Australia’s Financial Services Minister Stephen Jones says it’s okay for the government to regulate certain crypto assets as financial products to protect consumers from FTX-type collapses in the future.
No need for separate crypto regulation
The Australian government gets set to conduct a token mapping exercise later this year, to enable it to formulate a proper digital assets regulatory framework. Meanwhile, Aussie financial services minister, Stephen Jones, firmly believes that bringing certain cryptocurrencies under the purview of existing financial regulations is the right step.
Amid the FTX fiasco and other high-profile web3 bankruptcies since 2022, Jones says it has become crucial for authorities to regulate the crypto industry, paying special attention to unregulated digital assets that function as financial products.
In an interview with a local news source, The Sydney Morning Herald, Jones stated that although he doesn’t want to draw conclusions concerning the outcome of the consultation process of the token mapping exercise before it is conducted, he, however, feels there’s absolutely no point in creating “a completely separate regulatory regime for something that is, for all intents and purposes, a financial product.”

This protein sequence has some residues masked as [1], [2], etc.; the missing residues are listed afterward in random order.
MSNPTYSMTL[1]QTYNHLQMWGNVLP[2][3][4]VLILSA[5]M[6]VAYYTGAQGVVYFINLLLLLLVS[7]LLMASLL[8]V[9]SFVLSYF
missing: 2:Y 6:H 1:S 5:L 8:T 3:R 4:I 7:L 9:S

“If it looks like a duck, walks like a duck, and sounds like a duck, then it should be treated like one,” he stated.
Authorities divided on the best crypto regulatory approach
The issue of crypto regulation has been attracting mixed reactions and opinions from various quarters in recent times. The Australian Securities and Investments Commission (ASIC) and the Commonwealth Bank think the government should bundle all cryptocurrencies into the financial products category and regulate them as such. The crypto industry advocacy group, Blockchain Australia, is firmly against this approach.
Similarly, Australia’s Liberal Party Senator, Andrew Bragg, introduced the digital assets market regulation bill last September to foster consumer protection.
Elsewhere, US senator Elizabeth Warren recently introduced a bill that seeks to apply the same rules that govern banks and other traditional financial institutions to the crypto industry, attracting criticism from market participants and crypto proponents like Sen. Cynthia Lummis.